FoS also echoes my sentiment that a $400+ million subsidy package could be a bumpy road for conservative Cobb Co., and there's still great mystery over where the majority of the $672 million is going to come from. In short, "a really crappy deal," in the opinion of blog author Neil deMause.
Oh, did we mention Cobb Co. had to recently reduce its school staffing and furlough teachers because of budget shortfalls and faces another $60 million defecit next year?
However, it was refreshing to see Atlanta mayor Kasim Reed say, “there was simply no way the team was going to stay in downtown Atlanta without city taxpayers spending hundreds of millions of dollars to make that happen."
But part of the head-scratching nature of the announcement is the team's blame on Turner Field's "insurmountable" traffic and parking problems. So naturally, they're moving to an area with fewer transit options and arguably worse traffic. Granted, they'll be closer to more ticket-buying fans, but it's a far cry from baseball's urban stadium model, built with transit and walkability in mind.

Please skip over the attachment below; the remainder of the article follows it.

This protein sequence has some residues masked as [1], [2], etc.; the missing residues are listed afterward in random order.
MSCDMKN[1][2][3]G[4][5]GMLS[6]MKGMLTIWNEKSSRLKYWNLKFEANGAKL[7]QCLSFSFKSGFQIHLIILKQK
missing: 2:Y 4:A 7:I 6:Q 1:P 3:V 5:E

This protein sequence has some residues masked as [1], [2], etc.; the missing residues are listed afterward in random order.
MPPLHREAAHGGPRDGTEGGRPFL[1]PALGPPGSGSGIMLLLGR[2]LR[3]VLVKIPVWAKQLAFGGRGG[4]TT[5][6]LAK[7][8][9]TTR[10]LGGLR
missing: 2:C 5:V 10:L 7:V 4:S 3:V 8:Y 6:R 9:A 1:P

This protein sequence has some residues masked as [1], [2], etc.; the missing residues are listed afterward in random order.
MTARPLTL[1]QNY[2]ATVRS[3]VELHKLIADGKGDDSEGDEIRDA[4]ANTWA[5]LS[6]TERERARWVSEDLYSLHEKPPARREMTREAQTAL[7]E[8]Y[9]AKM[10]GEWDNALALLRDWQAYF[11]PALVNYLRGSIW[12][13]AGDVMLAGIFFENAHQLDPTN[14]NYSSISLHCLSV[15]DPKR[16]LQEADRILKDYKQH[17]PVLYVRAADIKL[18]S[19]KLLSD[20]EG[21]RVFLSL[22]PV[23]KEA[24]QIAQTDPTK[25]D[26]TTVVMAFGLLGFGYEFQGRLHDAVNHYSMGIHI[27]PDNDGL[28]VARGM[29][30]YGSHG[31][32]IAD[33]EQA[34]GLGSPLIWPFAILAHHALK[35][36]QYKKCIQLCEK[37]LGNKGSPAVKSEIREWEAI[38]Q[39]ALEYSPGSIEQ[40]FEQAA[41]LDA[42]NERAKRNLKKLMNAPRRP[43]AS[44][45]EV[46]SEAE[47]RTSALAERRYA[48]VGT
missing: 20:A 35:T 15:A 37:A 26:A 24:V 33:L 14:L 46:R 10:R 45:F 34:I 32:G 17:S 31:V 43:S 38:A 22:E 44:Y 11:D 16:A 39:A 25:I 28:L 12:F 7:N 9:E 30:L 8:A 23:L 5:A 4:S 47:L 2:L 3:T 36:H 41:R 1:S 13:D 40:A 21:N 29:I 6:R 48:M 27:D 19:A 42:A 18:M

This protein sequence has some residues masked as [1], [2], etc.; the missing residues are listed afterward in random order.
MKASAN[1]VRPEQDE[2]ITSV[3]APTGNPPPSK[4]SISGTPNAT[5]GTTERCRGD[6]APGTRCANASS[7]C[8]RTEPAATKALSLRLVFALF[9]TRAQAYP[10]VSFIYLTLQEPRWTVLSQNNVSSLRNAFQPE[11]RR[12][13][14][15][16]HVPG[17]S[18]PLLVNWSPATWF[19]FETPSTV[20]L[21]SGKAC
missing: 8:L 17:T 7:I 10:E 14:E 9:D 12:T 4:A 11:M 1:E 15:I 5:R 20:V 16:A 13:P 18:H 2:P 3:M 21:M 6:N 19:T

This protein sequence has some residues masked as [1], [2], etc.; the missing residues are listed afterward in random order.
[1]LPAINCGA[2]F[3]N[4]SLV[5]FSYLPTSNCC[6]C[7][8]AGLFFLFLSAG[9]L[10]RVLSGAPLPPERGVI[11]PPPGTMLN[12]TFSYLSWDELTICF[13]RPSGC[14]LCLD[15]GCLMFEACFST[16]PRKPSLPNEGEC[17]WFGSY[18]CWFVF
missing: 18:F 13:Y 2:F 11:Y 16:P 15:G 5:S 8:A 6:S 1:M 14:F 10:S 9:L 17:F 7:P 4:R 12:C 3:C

It must have just been a financial deal too good to be true (for the Braves). Forbes' Mike Ozonian speculates the Braves might even cover their entire portion of the bill with a good naming rights deal (although doubtful, given financing costs).
And for those of you counting at home, Turner Field is just the 16th-oldest park in the majors. Sports Illustrated theorizes:
Meanwhile, 13 current major league venues have been in service longer than Turner Field, seven of which opened from 1989-95. If some of those teams start getting restless and looking to build again, local taxpayers could be asked to replace the perfectly functional single-use ballparks that in turn had replaced less aesthetically pleasing multi-use facilities whose lifespans were much longer. Particularly as teams reap a new windfall with increased television revenues, that’s not going to go over well with fans.